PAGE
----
Rob Whitaker
Oct 2 · 3 min read

Assistive technology, such as VoiceOver, works in natural reading direction. In English, and most other languages, this means top left through to the bottom right. Mostly this is the right decision for assistive technology to make. This is the order anyone not using assistive technology would experience your app. Sometimes though, we make designs that don’t read in this way.

By using the .accessibility(sortPriority: ) modifier we can set the order in which assistive technology accesses elements. To achieve this, you must group elements in a stack (HStack, VStack or ZStack). Then use the .accessibilityElement(children: .contain) modifier. The higher the number we give to .accessibility(sortPriority: ), the earlier VoiceOver will focus on the item. This means an element with a priority of 2 comes before priority 1, and so on.

VStack {   Text(“Read this last”)
.accessibility(sortPriority: 0)
Text(“Read this first”)
.accessibility(sortPriority: 2)
Text(“Read this second”)
.accessibility(sortPriority: 1)
}
.accessibilityElement(children: .contain)
Text highlighted by VoiceOver
Text highlighted by VoiceOver

One example of using this might be captioning a large image. In SwiftUI images are accessible by default. This doesn’t mean we should focus on the image as the first element — the title is usually more meaningful. Here, we’d set the sort priority of the image to 0 so it receives focus after VoiceOver has read the title and caption.

VStack {   Image(“shuttle”)
.accessibility(sortPriority: 0)
Text(“Shuttle”)
.font(.largeTitle)
.accessibility(sortPriority: 2)
Text(“This is an image of a shuttle on the launch pad”)
.accessibility(sortPriority: 1)
}
.accessibilityElement(children: .contain)

Another use of this could be a custom stepper control. We’d want VoiceOver to focus on the value first to orientate your user and inform them which value they’re starting with. Then VoiceOver should follow with the decrease and increase buttons. We’d achieve this like this:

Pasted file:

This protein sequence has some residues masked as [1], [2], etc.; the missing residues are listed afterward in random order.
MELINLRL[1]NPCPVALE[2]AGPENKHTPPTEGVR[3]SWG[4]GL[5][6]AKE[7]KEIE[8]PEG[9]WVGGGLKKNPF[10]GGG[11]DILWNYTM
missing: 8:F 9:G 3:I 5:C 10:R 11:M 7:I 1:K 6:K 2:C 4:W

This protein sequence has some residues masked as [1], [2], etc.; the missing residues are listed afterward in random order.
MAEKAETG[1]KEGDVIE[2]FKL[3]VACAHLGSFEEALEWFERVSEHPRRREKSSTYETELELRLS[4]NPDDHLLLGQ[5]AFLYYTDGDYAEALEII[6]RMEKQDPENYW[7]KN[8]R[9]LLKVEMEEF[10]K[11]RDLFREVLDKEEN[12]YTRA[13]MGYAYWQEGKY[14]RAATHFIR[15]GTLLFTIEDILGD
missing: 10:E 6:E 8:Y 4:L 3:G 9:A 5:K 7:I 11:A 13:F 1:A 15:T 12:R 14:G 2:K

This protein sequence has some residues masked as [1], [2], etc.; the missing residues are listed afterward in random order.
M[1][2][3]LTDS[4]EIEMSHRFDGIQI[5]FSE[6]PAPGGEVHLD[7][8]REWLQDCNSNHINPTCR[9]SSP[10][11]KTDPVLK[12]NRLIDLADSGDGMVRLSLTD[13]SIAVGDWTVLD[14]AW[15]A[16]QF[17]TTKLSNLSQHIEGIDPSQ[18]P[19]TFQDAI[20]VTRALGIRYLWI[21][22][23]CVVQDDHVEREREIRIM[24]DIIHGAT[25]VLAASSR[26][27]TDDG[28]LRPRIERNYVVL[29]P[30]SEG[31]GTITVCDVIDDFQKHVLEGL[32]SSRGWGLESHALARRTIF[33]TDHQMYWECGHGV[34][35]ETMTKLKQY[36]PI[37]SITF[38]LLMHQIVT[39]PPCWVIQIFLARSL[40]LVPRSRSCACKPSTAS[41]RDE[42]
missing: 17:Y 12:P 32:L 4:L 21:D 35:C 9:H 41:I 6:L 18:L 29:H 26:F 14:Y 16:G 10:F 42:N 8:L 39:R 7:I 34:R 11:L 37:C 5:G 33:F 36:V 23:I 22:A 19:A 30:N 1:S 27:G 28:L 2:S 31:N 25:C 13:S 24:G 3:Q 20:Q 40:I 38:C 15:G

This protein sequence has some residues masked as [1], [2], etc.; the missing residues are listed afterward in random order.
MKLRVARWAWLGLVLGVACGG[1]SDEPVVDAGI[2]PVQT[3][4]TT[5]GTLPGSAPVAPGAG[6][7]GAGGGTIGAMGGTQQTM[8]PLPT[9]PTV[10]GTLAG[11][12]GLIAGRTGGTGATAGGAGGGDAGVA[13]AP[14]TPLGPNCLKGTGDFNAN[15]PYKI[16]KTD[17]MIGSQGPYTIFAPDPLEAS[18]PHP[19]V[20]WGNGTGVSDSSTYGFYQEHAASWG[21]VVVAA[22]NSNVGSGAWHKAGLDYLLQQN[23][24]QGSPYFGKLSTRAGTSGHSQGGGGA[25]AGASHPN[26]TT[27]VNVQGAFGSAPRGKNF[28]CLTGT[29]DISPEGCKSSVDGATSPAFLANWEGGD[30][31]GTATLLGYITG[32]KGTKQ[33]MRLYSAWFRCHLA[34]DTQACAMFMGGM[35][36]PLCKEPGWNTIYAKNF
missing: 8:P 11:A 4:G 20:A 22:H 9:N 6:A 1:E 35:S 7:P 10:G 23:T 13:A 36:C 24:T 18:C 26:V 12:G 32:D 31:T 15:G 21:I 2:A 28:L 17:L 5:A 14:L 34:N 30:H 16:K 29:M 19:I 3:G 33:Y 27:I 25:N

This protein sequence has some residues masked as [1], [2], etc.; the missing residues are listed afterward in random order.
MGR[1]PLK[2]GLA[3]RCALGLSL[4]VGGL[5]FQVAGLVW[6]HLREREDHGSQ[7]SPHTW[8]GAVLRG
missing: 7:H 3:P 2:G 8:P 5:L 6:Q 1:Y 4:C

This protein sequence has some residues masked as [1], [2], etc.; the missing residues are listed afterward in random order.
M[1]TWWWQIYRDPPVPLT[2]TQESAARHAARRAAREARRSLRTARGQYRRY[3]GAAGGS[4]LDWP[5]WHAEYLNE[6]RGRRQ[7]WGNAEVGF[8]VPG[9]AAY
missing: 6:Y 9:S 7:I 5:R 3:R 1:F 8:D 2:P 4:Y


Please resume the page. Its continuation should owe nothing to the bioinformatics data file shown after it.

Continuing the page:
HStack {   Button(action: {
self.value -= 1
}) {
Text(“Decrease”)
}
.accessibility(sortPriority: 1)
Text(String(value))
.accessibility(sortPriority: 2)
Button(action: {
self.value += 1
}) {
Text(“Increase”)
}
}
.accessibilityElement(children: .contain)
A custom stepper control
A custom stepper control

.Contain

As of October 2019, the sort priority only works for elements inside a stack where the stack has the modifier of .accessibilityElement(children: .contain). I don’t believe this is intentional, hopefully, future releases of SwiftUI will drop this requirement.


Thanks for reading. This story is part of a series on SwiftUI Accessibility. Check out my other guides in this series:
SwiftUI Accessibility: Dynamic Type
SwiftUI Accessibility: Named Controls
SwiftUI Accessibility: Images
SwiftUI Accessibility: Accessible User Interface

Flawless iOS

🍏 Community around iOS development, mobile design, and marketing

Rob Whitaker

Written by

iOS Engineer at Capital One.

Flawless iOS

🍏 Community around iOS development, mobile design, and marketing

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